The Evolution of the Positions of France and Poland towards the Common Security and Defence Policy Cover Image

The Evolution of the Positions of France and Poland towards the Common Security and Defence Policy

Author(s): Andrzej Szeptycki
Subject(s): Politics / Political Sciences
Published by: Wydawnictwa Uniwersytetu Warszawskiego
Keywords: Wspólna Polityka Bezpieczeństwa i Obrony; Francja; Polska; ewolucja polityki bezpieczeństwa Francji i Polski;

Summary/Abstract: At the beginning of the current decade Polish-French relations were in crisis. This was due to several factors, such as the Iraq confl ict, controversy over the Constitutional Treaty, and to a lesser degree negotiations at the Nice Summit and Poland’s decision to purchase American F-16 planes. However, the two countries were also separated by fundamental differences concerning the future shape of European integration and their vision of the international order. Poland treated its alliance with the United States and NATO membership as priorities, considering these as the foundation of its national security, and regarded the European Security and Defence Policy with scepticism and mistrust. France on the other hand had traditionally viewed NATO as an element of American domination in Europe and was therefore an ardent supporter of ESDP. Recent years have seen an improvement in this situation and the two countries now enjoy closer relations. This evolution can be explained by Poland’s accession to the EU, the weakened position of France after the rejection of the Constitutional Treaty in referendum in 2005, and the coming to power of Nicolas Sarkozy in France and the Civic Platform (Platforma Obywatelska) in Poland. The new French president took the historic decision to return to the military structures of NATO. Poland, in order to gain a stronger position within the EU, committed itself to ESDP. This situation led to the development of cooperation between the two countries in this fi eld. Poland strongly supported the EUFOR Chad/CAR mission initiated by France. In November 2009 the countries adopted a joint declaration on security and defence. This was a signifi cant event in Polish-French bilateral relations and – potentially – in the history of the European Common Security and Defence Policy, although the expression “a new St Malo” used by Polish diplomats seems a little exaggerated.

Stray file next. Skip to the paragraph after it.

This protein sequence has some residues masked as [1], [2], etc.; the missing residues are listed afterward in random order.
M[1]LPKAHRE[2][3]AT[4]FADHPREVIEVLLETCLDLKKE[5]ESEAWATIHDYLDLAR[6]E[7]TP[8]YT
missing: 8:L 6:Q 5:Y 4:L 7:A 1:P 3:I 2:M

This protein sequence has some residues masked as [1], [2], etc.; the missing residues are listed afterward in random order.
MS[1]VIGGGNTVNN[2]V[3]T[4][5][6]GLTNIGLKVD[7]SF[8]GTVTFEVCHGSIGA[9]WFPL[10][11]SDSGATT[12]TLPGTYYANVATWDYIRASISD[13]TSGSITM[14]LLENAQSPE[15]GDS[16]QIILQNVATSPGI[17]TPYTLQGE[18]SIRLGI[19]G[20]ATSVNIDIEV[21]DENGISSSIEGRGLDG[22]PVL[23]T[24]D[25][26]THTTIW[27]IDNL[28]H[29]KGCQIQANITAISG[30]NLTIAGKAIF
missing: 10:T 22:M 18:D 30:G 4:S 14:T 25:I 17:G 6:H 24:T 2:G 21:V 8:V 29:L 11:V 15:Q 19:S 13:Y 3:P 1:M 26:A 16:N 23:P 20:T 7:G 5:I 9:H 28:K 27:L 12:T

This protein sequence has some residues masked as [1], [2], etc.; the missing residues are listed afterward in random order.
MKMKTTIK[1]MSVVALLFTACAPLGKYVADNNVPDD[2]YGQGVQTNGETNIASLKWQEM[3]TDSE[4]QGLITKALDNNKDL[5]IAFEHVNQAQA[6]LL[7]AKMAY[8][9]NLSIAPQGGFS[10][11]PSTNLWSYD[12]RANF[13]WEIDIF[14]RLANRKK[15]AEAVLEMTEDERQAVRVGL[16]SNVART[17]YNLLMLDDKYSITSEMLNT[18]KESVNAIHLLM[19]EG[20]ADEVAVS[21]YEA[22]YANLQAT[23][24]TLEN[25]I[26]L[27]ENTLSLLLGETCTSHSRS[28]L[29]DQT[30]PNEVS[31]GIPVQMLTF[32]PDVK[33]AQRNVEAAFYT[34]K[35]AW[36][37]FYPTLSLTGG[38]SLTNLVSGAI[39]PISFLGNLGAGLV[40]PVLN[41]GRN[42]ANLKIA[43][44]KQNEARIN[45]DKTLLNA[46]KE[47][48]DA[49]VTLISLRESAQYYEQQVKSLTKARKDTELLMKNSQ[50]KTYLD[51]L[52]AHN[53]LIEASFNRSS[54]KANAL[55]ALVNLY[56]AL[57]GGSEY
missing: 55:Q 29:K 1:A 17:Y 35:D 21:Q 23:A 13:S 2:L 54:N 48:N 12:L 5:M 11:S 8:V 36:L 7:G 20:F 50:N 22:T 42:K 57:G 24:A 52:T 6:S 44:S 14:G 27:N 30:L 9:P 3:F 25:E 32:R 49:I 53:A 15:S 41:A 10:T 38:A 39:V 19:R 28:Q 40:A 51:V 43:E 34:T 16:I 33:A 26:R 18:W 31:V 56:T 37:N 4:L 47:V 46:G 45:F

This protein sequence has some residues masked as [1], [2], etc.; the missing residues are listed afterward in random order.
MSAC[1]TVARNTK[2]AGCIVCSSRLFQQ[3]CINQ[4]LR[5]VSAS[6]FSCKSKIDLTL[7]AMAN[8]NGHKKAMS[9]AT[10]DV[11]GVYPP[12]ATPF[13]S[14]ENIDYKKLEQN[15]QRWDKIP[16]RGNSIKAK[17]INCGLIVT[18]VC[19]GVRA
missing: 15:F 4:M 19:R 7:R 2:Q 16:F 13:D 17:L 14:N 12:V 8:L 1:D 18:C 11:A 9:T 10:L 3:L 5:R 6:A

• Issue Year: 42/2010
  • Issue No: 3-4
  • Page Range: 9-31
  • Page Count: 23
  • Language: Polish